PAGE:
Business | Economy

Merkel takes a harsh stand on Cyprus

Cyprus seeks a bailout worth 17b euros

  • AFP
  • Published: 18:56 January 9, 2013
  • Gulf News

  • Image Credit: Reuters
  • German Chancellor and Christian Democratic Union (CDU) party leader Angela Merkel

Berlin: German Chancellor Angela Merkel said on Wednesday that Cyprus would not be allowed any exceptional terms from its European partners as it seeks a bailout worth 17 billion euros (Dh81.6 billion, $22 billion).

Speaking after talks with Maltese Prime Minister Lawrence Gonzi, Merkel said: “We are agreed that it is important ... that there are no special conditions for Cyprus.”

“We have generally accepted rules in Europe and we are a long way from finishing the negotiations,” added the chancellor.

Cypriot Finance Minister Vassos Shiarly was expected to hold talks with EU diplomats on Thursday to thrash out the possible terms of a bailout that would be equivalent to an entire year’s output for the tiny island economy.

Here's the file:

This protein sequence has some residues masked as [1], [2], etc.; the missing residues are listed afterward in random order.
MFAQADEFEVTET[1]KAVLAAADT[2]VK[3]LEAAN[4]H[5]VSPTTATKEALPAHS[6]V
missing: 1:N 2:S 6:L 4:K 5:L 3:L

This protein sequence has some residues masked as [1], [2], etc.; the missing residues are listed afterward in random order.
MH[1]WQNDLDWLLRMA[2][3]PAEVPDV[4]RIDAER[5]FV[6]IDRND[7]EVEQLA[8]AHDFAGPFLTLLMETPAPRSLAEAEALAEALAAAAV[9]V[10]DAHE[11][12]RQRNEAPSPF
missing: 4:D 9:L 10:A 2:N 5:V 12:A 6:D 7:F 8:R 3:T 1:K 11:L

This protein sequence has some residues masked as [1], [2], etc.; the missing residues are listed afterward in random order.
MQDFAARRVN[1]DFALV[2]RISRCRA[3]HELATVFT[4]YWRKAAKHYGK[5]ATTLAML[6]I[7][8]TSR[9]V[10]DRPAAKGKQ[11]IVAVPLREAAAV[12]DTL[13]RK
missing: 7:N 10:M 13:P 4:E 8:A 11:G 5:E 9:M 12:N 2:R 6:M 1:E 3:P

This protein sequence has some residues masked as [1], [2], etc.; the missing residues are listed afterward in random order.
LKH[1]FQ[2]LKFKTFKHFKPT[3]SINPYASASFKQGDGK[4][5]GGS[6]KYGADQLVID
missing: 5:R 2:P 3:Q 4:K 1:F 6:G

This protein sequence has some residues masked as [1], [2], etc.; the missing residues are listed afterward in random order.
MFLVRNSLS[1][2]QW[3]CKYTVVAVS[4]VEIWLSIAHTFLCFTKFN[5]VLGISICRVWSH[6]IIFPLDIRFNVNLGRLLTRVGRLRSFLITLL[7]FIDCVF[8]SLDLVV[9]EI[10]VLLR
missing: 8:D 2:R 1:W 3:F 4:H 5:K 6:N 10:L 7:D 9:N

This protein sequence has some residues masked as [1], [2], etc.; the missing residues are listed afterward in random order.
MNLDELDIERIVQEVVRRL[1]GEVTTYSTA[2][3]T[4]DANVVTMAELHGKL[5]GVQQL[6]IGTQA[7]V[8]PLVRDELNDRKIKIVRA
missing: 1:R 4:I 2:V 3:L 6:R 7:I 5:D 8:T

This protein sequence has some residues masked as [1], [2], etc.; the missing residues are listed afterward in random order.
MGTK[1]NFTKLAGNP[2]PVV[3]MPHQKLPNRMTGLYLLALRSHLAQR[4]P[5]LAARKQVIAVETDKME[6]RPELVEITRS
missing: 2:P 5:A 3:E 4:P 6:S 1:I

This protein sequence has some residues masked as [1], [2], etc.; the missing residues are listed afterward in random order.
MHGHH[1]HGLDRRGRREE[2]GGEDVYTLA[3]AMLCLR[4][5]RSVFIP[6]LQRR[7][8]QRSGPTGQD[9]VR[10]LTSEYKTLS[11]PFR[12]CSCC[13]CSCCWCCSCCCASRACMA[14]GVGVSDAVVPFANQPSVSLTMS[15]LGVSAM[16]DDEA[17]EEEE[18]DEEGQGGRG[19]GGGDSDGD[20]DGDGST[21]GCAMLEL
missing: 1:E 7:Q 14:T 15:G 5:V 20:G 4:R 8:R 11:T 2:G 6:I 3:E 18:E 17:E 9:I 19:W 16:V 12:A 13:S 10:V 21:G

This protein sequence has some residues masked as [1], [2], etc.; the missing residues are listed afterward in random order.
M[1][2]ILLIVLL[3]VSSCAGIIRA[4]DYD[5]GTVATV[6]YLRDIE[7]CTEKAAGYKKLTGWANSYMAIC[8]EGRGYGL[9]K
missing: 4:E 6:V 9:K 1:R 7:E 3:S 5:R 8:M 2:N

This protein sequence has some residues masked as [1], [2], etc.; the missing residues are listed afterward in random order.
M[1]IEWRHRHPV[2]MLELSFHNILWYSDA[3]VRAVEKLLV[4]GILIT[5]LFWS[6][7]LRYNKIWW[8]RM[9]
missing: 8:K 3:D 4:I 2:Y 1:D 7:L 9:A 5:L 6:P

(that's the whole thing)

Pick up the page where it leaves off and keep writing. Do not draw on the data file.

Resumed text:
Although dwarfed by previous European bailouts of Greece or Ireland, the topic of a rescue package for Cyprus was expected to dominate a meeting of Eurozone finance ministers in Brussels on January 21.

However, concrete decisions are unlikely at this gathering, said a well-placed government official in Brussels. “It will take several meetings,” this diplomat said.

German finance ministry spokesman Johannes Blankenheim said that the January 21 meeting would serve to provide “a basis for further discussion” but decisions were unlikely.

“When financial markets are nervous, the bankruptcy even of a small country can led to negative contagion effects. We must bear this in mind,” Blankenheim told a regular government news conference.

Cyprus has already pushed through tough austerity measures to meet the demands of Eurozone creditors for more than one billion euros in cuts and savings.

Parliament has approved public sector salary cuts, a freeze on index-linked wages until 2016, extended emergency salary contributions in the public and private sectors, and increases in duty on cigarettes and petrol.

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